| By Patrick O'Brien

5 Tips for a Spanish Content Strategy When You Only Speak English

The growing Hispanic population within the Church is not a new reality, but too often it is an underserved one. I visit a lot of dioceses and talk to many leaders and communicators. For most of them, there is an acknowledgment that they need to do a better job of communicating in Spanish. Yet, most diocesan communicators do not know Spanish and have little exposure to the nuances of the Hispanic community. What can they do? Here are five tips for developing a Spanish content strategy for Catholic communicators who only speak English.

  1. Get a Spanish-language communications advisor: If you don’t know Spanish, reach out and find a Spanish-speaking person in ministry. Find someone you can trust to ask basic questions, who can serve as your consultant. Define what that person’s role would be. The role could be as extensive as being the editor and content creator for Spanish content for the diocese, translating content from English to Spanish, or reading your translated content for clarity. Another way to view the role is one who advises on the needs of the Spanish-speaking community in your diocese. With that input, you can develop a Spanish content plan. The advisor might help you develop and vet the plan. This personHe or she  might help you find relevant stories to cover and provide you with contacts. A Spanish-language advisor can help you find freelance writers and videographers who can produce content in Spanish under that plan and review the content before publication. 

  2. Develop a Spanish content plan: The needs of the Spanish-speaking Catholic community are diverse. Father Claudio Diaz, FAITH Catholic’s Spanish-language consultant, has advised me, a non-Spanish speaker. He has spoken at our client meeting about the needs of this diverse community. He says that an important factor is that the first generation of immigrants tend to know the least amount of English. Specific issues related to immigration and transition tend to be relevant to them . First-generation Hispanics tend to be more devotional and adherent. Those realities differ from second-and third-generation Hispanics. They don’t necessarily relate to immigrants. Second- and third-generation Hispanics are more likely to speak and read in both English and Spanish in their daily lives. They tend to be more influenced by and integrated into American secular society than first-generation Hispanics. Yet Spanish is still a vital part of their identity. Additionally, according to Father Claudio, Spanish is often the language where many Hispanics “learned to love God.” At the knees of their grandmothers they learned the Lord’s Prayer - in Spanish. Even though they prefer to speak and read English, many understand matters of faith better in Spanish. Knowing the unique nuances of Spanish-speaking generations helps the Catholic communicator develop a content plan that is authentic and relevant. In other words, if the only content produced in Spanish relates to immigration issues, that does the diversity of this community a disservice.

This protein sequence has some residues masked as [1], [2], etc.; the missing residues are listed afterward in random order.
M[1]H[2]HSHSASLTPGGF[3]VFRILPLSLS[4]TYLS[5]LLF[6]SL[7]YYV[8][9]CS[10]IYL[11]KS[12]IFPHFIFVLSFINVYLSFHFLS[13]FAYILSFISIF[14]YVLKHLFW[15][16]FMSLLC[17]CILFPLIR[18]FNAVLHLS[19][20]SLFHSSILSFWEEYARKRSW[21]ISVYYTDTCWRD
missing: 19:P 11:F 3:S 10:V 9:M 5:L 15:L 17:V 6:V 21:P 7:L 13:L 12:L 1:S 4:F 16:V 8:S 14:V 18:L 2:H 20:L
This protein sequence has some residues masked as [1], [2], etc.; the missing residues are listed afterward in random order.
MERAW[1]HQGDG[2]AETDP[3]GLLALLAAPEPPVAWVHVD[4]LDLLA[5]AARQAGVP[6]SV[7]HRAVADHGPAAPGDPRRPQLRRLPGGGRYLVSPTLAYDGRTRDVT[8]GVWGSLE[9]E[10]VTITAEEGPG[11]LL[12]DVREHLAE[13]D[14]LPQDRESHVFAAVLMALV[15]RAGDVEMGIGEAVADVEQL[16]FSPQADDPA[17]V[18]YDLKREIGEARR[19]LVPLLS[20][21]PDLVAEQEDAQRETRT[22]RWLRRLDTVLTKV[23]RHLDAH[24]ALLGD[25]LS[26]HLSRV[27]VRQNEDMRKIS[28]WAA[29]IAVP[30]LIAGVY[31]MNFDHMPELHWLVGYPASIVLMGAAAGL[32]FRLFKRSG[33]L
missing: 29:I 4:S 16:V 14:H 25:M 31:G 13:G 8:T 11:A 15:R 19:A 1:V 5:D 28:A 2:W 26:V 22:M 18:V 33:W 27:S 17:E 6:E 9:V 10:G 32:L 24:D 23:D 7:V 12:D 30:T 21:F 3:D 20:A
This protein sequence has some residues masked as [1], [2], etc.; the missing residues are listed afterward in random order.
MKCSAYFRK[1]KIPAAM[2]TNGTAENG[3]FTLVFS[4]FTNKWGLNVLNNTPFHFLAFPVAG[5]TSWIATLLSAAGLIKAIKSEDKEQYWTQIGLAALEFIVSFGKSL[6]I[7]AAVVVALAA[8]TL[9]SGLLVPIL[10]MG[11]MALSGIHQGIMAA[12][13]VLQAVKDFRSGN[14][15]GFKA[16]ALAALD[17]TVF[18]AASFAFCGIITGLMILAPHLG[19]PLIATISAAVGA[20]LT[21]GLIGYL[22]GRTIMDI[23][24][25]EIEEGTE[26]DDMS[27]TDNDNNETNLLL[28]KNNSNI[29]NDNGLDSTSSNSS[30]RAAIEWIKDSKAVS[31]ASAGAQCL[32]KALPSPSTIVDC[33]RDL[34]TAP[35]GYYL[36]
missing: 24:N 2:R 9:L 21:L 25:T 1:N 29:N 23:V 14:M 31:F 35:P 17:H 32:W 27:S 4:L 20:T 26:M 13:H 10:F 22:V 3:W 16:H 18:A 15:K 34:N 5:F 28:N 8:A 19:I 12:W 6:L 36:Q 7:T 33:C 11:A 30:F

3. Understand what makes a good translation: Most Catholic communicators have had the experience of a translation gone bad. Apart from flat-out errors, the nuances of language  usually are the biggest struggle with translations. “The Spanish is too formal.” Or, “This reads like Mexican Spanish and we have many other Spanish-speaking nationalities.” And, of course, you have to consider the nuances appropriate to Catholicism that a secular translator may not know. Finding a good translator, who understands Catholicism and the nuances of the language is a key asset for an English-speaking diocesan communicator.